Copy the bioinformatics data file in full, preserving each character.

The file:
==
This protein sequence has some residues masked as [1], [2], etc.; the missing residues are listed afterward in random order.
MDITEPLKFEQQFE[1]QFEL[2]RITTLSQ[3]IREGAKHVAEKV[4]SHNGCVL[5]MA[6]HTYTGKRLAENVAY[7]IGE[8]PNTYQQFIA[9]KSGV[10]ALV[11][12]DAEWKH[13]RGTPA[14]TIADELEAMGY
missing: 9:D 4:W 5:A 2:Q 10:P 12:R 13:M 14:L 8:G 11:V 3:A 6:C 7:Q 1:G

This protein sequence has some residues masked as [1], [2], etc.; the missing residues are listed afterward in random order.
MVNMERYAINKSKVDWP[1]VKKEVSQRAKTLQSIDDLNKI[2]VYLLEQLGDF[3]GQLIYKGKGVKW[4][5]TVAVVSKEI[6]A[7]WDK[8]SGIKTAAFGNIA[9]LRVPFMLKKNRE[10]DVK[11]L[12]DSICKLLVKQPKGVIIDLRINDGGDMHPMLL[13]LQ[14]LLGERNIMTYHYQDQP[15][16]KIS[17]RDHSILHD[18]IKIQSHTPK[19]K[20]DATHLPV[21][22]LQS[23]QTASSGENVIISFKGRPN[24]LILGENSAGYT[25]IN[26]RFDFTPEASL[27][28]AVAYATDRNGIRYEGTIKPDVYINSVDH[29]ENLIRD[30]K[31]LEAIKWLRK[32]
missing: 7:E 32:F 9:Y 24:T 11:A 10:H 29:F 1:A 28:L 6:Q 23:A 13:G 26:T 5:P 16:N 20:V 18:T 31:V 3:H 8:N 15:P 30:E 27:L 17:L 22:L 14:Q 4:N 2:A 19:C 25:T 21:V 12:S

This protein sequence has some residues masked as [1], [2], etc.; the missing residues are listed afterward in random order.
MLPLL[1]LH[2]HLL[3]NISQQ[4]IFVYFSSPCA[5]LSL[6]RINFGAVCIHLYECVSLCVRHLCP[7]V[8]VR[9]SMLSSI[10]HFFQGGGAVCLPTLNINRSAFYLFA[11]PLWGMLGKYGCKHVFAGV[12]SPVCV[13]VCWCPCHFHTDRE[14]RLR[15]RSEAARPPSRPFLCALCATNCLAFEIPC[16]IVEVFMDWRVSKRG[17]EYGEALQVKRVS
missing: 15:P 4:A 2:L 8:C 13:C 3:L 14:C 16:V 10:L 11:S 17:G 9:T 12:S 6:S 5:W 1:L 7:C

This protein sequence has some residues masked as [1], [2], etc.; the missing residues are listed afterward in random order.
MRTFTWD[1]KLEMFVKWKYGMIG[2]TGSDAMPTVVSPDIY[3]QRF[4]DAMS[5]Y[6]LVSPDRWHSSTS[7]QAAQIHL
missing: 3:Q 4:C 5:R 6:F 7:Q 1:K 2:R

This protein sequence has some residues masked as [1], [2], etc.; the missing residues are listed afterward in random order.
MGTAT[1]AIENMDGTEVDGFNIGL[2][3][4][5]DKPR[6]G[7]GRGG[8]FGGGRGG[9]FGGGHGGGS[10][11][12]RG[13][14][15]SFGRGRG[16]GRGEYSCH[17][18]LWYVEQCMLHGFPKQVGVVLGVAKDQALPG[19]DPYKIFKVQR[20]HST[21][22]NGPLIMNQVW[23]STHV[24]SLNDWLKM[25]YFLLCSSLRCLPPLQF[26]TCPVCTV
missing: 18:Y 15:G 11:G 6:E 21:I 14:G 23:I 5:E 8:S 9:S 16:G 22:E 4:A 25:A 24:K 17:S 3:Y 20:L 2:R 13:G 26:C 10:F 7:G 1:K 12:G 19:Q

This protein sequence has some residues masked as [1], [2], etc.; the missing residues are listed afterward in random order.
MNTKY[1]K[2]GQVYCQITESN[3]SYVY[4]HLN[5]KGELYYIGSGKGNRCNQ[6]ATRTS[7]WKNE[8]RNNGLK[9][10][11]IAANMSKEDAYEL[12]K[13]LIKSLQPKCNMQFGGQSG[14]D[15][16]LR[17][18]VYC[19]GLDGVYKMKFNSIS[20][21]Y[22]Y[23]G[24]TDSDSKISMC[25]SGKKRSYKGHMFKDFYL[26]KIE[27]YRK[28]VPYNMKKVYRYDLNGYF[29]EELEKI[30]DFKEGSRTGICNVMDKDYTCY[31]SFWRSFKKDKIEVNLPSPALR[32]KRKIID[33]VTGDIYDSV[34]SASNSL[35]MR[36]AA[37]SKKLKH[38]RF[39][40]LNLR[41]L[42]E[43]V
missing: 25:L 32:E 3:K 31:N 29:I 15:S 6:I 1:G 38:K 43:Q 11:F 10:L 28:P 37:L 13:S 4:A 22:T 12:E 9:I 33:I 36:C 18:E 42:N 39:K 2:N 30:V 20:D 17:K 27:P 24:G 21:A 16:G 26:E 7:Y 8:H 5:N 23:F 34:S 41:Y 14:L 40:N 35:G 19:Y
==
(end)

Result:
This protein sequence has some residues masked as [1], [2], etc.; the missing residues are listed afterward in random order.
MDITEPLKFEQQFE[1]QFEL[2]RITTLSQ[3]IREGAKHVAEKV[4]SHNGCVL[5]MA[6]HTYTGKRLAENVAY[7]IGE[8]PNTYQQFIA[9]KSGV[10]ALV[11][12]DAEWKH[13]RGTPA[14]TIADELEAMGY
missing: 9:D 4:W 5:A 2:Q 10:P 12:R 13:M 14:L 8:G 11:V 3:A 6:C 7:Q 1:G

This protein sequence has some residues masked as [1], [2], etc.; the missing residues are listed afterward in random order.
MVNMERYAINKSKVDWP[1]VKKEVSQRAKTLQSIDDLNKI[2]VYLLEQLGDF[3]GQLIYKGKGVKW[4][5]TVAVVSKEI[6]A[7]WDK[8]SGIKTAAFGNIA[9]LRVPFMLKKNRE[10]DVK[11]L[12]DSICKLLVKQPKGVIIDLRINDGGDMHPMLL[13]LQ[14]LLGERNIMTYHYQDQP[15][16]KIS[17]RDHSILHD[18]IKIQSHTPK[19]K[20]DATHLPV[21][22]LQS[23]QTASSGENVIISFKGRPN[24]LILGENSAGYT[25]IN[26]RFDFTPEASL[27][28]AVAYATDRNGIRYEGTIKPDVYINSVDH[29]ENLIRD[30]K[31]LEAIKWLRK[32]
missing: 7:E 32:F 9:Y 24:T 11:A 10:H 29:F 1:A 28:L 6:Q 23:A 13:G 26:T 5:P 16:N 20:V 18:T 31:V 3:H 8:N 15:P 30:E 27:L 17:L 22:L 14:Q 4:N 2:A 19:C 25:T 21:V 12:S

This protein sequence has some residues masked as [1], [2], etc.; the missing residues are listed afterward in random order.
MLPLL[1]LH[2]HLL[3]NISQQ[4]IFVYFSSPCA[5]LSL[6]RINFGAVCIHLYECVSLCVRHLCP[7]V[8]VR[9]SMLSSI[10]HFFQGGGAVCLPTLNINRSAFYLFA[11]PLWGMLGKYGCKHVFAGV[12]SPVCV[13]VCWCPCHFHTDRE[14]RLR[15]RSEAARPPSRPFLCALCATNCLAFEIPC[16]IVEVFMDWRVSKRG[17]EYGEALQVKRVS
missing: 15:P 4:A 2:L 8:C 13:C 3:L 14:C 16:V 10:L 11:S 17:G 9:T 12:S 6:S 5:W 1:L 7:C

This protein sequence has some residues masked as [1], [2], etc.; the missing residues are listed afterward in random order.
MRTFTWD[1]KLEMFVKWKYGMIG[2]TGSDAMPTVVSPDIY[3]QRF[4]DAMS[5]Y[6]LVSPDRWHSSTS[7]QAAQIHL
missing: 3:Q 4:C 5:R 6:F 7:Q 1:K 2:R

This protein sequence has some residues masked as [1], [2], etc.; the missing residues are listed afterward in random order.
MGTAT[1]AIENMDGTEVDGFNIGL[2][3][4][5]DKPR[6]G[7]GRGG[8]FGGGRGG[9]FGGGHGGGS[10][11][12]RG[13][14][15]SFGRGRG[16]GRGEYSCH[17][18]LWYVEQCMLHGFPKQVGVVLGVAKDQALPG[19]DPYKIFKVQR[20]HST[21][22]NGPLIMNQVW[23]STHV[24]SLNDWLKM[25]YFLLCSSLRCLPPLQF[26]TCPVCTV
missing: 18:Y 15:G 11:G 6:E 21:I 14:G 23:I 5:E 8:S 9:S 16:G 22:E 4:A 25:A 24:K 17:S 3:Y 20:L 2:R 13:G 26:C 10:F 7:G 1:K 12:G 19:Q

This protein sequence has some residues masked as [1], [2], etc.; the missing residues are listed afterward in random order.
MNTKY[1]K[2]GQVYCQITESN[3]SYVY[4]HLN[5]KGELYYIGSGKGNRCNQ[6]ATRTS[7]WKNE[8]RNNGLK[9][10][11]IAANMSKEDAYEL[12]K[13]LIKSLQPKCNMQFGGQSG[14]D[15][16]LR[17][18]VYC[19]GLDGVYKMKFNSIS[20][21]Y[22]Y[23]G[24]TDSDSKISMC[25]SGKKRSYKGHMFKDFYL[26]KIE[27]YRK[28]VPYNMKKVYRYDLNGYF[29]EELEKI[30]DFKEGSRTGICNVMDKDYTCY[31]SFWRSFKKDKIEVNLPSPALR[32]KRKIID[33]VTGDIYDSV[34]SASNSL[35]MR[36]AA[37]SKKLKH[38]RF[39][40]LNLR[41]L[42]E[43]V
missing: 25:L 32:E 3:K 31:N 29:I 15:S 6:I 1:G 38:K 43:Q 11:F 10:L 28:P 37:L 13:S 4:A 22:T 12:E 9:I 33:I 36:C 18:E 42:N 39:K 2:N 30:V 20:D 17:K 27:P 24:G 21:A 16:G 26:E 7:Y 8:H 5:N 23:F 34:S 41:Y 14:L 40:N 35:G 19:Y